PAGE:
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Of course I was joking about the darkside but it may be that Reala would be easier to find since my nearest camera store has now become more interested in selling "stuff" than in photographic equipment. They no longer carry any kind of pro film. I did notice in Freestyle's catalog that Reala is only 90 cents cheaper than Ultra but 2 bucks less than Portra. However, like I said, mule headed. LOL

As far as how Kodak could make something as great as Tri-X and something as bad as TMAX. It's probably cheap to make and for sale to people who wouldn't know silver halides from silver mines. When I shot BW 30 years ago, I used Tri-X only and that's all I would use now.
05-17-2008, 03:27 AM   #10
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QuoteOriginally posted by straightshooter Quote
...my nearest camera store has now become more interested in selling "stuff" than in photographic equipment. They no longer carry any kind of pro film.
Let me guess - MP3 players and mobile phones? Novelty table-top tripods? Am I right? It's a disease, sadly, is what it is.

QuoteQuote:
As far as how Kodak could make something as great as Tri-X and something as bad as TMAX. It's probably cheap to make and for sale to people who wouldn't know silver halides from silver mines. When I shot BW 30 years ago, I used Tri-X only and that's all I would use now.
The thing is, it's much more expensive down here than Tri-X. About four bucks more expensive TMY. I buy Tri-X for about eight bucks a roll of 36. I've only been doing it for eight months, though. I think a lot of it comes down to the fact that while TMAX probably uses less silver, it costs more to get the silver to be laid down in flat crystals.

And the extra stop in latitude without the need to change dev times is a godsend. And the tone's fantastic.
05-17-2008, 11:37 AM   #11
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QuoteOriginally posted by lithos Quote
Let me guess - MP3 players and mobile phones? Novelty table-top tripods? Am I right? It's a disease, sadly, is what it is.
Yep, that's it. Where they used to have an entire wall of cameras; one compartment each for Nikon, Canon, Minolta and Pentax along with one compartment for everything else, they now have one compartment with cameras and the rest filled with junk. Two of the compartments now are cell phones and one is MP3 players. Basically they are trying to be an electronics store instead of a camera store and failing at both. I don't know if they were already headed that way when Ritz Camera bought them out or if it happened afterward.


QuoteQuote:
I buy Tri-X for about eight bucks a roll of 36.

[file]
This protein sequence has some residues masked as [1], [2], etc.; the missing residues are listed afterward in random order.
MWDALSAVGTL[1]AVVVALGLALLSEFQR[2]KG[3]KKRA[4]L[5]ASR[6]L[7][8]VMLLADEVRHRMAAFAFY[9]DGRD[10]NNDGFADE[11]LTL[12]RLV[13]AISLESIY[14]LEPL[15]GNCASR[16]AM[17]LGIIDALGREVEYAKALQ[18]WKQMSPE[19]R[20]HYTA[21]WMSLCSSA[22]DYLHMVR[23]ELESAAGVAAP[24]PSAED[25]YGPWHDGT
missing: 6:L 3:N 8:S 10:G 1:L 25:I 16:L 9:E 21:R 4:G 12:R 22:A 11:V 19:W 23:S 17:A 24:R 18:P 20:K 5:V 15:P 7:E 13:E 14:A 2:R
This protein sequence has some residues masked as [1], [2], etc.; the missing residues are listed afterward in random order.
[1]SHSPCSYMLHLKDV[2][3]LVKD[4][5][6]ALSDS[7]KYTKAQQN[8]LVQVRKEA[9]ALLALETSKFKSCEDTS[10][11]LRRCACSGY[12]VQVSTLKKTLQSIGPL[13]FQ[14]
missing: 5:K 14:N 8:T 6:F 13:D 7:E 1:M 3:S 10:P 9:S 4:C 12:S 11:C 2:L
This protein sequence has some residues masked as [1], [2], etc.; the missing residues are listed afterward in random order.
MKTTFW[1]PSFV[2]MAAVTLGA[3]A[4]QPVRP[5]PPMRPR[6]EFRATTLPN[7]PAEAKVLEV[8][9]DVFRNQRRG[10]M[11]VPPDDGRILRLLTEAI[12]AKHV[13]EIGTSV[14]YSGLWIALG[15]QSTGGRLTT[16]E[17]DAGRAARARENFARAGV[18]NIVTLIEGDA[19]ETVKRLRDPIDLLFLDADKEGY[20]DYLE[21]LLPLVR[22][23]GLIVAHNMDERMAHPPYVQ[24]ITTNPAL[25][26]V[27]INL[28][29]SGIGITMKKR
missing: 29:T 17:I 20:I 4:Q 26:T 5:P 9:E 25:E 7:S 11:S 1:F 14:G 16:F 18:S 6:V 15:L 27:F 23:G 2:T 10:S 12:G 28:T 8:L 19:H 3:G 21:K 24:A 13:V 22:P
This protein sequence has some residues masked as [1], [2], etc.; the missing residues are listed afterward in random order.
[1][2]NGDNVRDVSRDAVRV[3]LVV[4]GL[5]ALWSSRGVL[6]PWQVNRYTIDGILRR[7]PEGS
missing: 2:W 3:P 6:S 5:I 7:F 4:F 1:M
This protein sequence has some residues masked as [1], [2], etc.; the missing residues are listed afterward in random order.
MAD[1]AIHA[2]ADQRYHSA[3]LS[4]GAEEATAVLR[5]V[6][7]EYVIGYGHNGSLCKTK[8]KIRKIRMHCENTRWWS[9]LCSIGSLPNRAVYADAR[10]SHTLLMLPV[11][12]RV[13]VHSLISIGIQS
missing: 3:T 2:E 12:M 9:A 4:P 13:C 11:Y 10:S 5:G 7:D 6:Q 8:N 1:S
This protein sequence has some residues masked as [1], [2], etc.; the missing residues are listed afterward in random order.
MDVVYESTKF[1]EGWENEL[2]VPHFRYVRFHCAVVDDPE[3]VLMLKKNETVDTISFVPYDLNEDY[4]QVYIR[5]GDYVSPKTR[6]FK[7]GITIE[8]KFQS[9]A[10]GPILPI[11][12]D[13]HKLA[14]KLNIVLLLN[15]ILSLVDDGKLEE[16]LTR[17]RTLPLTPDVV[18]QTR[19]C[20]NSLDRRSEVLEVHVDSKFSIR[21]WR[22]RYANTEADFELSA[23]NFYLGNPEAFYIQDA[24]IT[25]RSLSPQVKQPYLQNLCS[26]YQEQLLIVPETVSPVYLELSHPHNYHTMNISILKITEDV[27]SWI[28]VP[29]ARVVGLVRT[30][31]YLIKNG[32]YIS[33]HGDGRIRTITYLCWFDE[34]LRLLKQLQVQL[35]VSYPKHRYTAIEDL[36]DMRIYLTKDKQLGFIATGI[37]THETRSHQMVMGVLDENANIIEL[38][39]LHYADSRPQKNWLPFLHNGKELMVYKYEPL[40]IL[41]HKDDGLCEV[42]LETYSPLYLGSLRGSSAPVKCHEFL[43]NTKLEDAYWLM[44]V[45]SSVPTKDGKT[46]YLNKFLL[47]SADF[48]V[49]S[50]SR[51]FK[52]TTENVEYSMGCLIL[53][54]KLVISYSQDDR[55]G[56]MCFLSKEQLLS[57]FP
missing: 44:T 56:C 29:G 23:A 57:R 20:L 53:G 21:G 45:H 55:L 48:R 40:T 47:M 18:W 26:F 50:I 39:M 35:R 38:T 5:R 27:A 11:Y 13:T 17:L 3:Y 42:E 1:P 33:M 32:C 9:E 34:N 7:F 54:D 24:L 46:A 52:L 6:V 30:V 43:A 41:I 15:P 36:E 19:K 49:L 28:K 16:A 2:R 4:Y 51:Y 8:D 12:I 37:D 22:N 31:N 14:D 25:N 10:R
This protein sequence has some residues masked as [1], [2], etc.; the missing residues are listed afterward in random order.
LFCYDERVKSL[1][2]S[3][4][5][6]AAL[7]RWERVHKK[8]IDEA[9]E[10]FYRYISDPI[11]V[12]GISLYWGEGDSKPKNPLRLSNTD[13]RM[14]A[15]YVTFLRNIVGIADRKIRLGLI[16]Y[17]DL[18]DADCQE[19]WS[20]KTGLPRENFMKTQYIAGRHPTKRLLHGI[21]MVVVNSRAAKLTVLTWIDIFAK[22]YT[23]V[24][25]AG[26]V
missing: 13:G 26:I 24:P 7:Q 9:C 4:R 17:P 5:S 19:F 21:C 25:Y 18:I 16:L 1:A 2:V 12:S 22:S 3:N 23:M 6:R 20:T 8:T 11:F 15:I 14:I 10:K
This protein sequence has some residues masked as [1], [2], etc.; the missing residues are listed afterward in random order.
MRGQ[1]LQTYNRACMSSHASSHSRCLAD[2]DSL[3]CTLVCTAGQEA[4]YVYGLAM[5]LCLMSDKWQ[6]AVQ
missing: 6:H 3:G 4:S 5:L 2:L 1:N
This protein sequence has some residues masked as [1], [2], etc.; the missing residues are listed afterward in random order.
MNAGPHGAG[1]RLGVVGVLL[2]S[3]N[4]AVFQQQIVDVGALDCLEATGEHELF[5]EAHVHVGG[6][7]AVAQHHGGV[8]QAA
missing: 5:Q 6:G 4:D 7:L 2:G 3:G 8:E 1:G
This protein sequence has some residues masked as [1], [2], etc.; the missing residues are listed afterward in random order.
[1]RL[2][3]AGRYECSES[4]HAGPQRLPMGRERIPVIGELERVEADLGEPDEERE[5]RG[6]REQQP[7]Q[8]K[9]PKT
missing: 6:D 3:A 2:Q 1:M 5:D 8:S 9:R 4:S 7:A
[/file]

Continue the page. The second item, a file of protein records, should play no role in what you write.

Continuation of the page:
Wow, at close to .96 AU to 1.00 US, that's a pretty steep tariff. I guess the shipping charges from the US though would negate any advantage of buying online from here at about 3.99 per 36 exp roll?
05-17-2008, 12:00 PM   #12
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I'm sure all camera stores are turning that way, the chain ones, anyway, as the decision would've been made by corporate higher-ups looking to increase turnover rather than bother themselves with the purpose of a camera store.

Importing for myself? I'm sure I'd have to start shipping in hundreds of rolls before I started saving any money, and that'd be before tariffs, me reckons. However, it should be noted that my knowledge of Australia import laws is rather deficient.

Of course it's gonna be cheaper to buy it in the US; that's where they make the stuff. So it's not really a complaint, I guess.

Kodak use to have plants all over the world. I perused a book in the library about photogramettry - the art/science of interpreting photographs, normally for intelligience purposes - that had a list of all the location of production codes Kodak put on all their films. There were factories in Brazil and even Australia, in the old days.

Here's a question - you've been using Tri-X for ages: have you noticed any differences between film that was made before 2005 and after 2005? I've heard that the medium format 320 Tri-X Pan is closer to the "old" Tri-X 400 than the new Tri-X 400.

There was a rather large murmur on the internet about the changes Kodak made to the film. Rumour was they halved the silver content in it, as apparently they changed the dev times in the 2005 Tech Pub. I'm guessing it was to help keep a profit up on a product whose popularity started to wane with the advent of digital (Tri-X was the photojournalism film, what with its latitude and all.)
05-17-2008, 01:15 PM   #13
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I haven't noticed any difference in the films but that doesn't mean anything as I've just gotten back into shooting film after several years away. However, in a few weeks, I hope to be shooting a covered bridge that I also shot in the 70's with Tri-X. I have a wonderful BW 11X14 of that bridge so by making a similar enlargement of the new pics, I should be able to get a good comparison of the two.

What you need to do is befriend someone who flies for Quantas and have them pic some up each time they fly to the US> I know, I know, easier said than done but being a retired airline employee, that was the first thing that came to mind.